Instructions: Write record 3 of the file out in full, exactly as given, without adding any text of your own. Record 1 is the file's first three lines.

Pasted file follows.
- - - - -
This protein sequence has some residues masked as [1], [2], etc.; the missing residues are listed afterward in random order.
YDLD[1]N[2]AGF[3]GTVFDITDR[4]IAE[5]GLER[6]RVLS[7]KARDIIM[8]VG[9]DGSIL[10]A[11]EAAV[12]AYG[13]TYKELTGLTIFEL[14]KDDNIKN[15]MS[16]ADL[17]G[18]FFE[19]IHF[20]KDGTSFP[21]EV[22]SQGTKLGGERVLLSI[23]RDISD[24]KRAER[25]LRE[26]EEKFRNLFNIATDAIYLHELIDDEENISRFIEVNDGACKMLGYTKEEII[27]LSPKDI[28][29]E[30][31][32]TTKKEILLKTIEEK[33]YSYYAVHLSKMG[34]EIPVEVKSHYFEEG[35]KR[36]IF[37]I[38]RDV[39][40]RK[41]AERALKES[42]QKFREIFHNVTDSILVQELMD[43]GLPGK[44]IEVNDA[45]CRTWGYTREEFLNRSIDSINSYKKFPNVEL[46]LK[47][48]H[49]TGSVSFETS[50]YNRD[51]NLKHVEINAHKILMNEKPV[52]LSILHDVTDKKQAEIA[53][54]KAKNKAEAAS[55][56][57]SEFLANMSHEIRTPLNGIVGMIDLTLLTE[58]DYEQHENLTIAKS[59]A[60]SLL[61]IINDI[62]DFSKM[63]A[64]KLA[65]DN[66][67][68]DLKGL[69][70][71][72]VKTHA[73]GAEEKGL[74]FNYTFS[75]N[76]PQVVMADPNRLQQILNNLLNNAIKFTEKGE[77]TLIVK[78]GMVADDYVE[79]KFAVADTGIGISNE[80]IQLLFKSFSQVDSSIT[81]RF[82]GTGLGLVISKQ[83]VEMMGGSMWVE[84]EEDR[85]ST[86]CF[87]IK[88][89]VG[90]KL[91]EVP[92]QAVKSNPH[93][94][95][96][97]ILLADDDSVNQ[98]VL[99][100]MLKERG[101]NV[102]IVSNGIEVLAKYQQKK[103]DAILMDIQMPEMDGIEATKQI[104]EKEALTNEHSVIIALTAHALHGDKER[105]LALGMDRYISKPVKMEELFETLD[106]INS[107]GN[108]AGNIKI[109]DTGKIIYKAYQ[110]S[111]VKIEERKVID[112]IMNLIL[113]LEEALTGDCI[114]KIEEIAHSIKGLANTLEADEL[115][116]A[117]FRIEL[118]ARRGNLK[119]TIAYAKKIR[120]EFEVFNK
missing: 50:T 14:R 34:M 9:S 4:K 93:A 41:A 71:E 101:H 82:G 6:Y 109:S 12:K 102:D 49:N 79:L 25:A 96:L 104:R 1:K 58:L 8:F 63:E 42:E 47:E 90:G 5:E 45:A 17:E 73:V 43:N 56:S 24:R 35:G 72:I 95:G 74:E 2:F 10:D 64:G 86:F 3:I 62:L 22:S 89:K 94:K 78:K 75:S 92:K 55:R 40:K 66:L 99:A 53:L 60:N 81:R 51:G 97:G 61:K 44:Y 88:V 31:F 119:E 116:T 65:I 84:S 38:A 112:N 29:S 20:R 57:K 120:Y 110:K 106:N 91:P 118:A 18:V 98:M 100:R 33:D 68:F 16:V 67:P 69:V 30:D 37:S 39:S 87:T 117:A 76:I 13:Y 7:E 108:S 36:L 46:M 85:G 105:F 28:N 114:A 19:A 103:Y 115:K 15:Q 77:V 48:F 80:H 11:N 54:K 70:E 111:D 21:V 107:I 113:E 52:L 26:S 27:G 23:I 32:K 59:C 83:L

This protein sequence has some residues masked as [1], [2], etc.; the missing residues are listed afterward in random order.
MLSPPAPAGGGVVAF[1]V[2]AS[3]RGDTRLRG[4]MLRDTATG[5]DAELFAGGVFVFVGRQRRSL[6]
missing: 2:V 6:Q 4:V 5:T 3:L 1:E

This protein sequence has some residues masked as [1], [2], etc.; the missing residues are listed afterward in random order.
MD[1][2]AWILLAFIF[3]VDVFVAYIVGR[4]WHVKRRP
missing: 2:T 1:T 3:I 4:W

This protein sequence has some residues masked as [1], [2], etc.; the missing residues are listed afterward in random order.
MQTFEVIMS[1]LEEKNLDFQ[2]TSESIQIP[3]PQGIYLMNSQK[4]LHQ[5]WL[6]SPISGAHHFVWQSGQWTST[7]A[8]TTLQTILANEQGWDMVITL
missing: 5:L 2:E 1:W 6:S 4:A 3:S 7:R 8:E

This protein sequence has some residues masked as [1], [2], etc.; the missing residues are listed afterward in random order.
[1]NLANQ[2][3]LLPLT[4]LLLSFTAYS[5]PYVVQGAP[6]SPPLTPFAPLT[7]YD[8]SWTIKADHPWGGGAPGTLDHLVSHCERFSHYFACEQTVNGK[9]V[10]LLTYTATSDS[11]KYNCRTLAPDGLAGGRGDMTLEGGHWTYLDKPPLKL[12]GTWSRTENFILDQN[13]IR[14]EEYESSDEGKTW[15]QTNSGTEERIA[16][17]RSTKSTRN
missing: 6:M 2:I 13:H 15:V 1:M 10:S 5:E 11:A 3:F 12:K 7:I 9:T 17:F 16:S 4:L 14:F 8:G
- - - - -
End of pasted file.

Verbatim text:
This protein sequence has some residues masked as [1], [2], etc.; the missing residues are listed afterward in random order.
MD[1][2]AWILLAFIF[3]VDVFVAYIVGR[4]WHVKRRP
missing: 2:T 1:T 3:I 4:W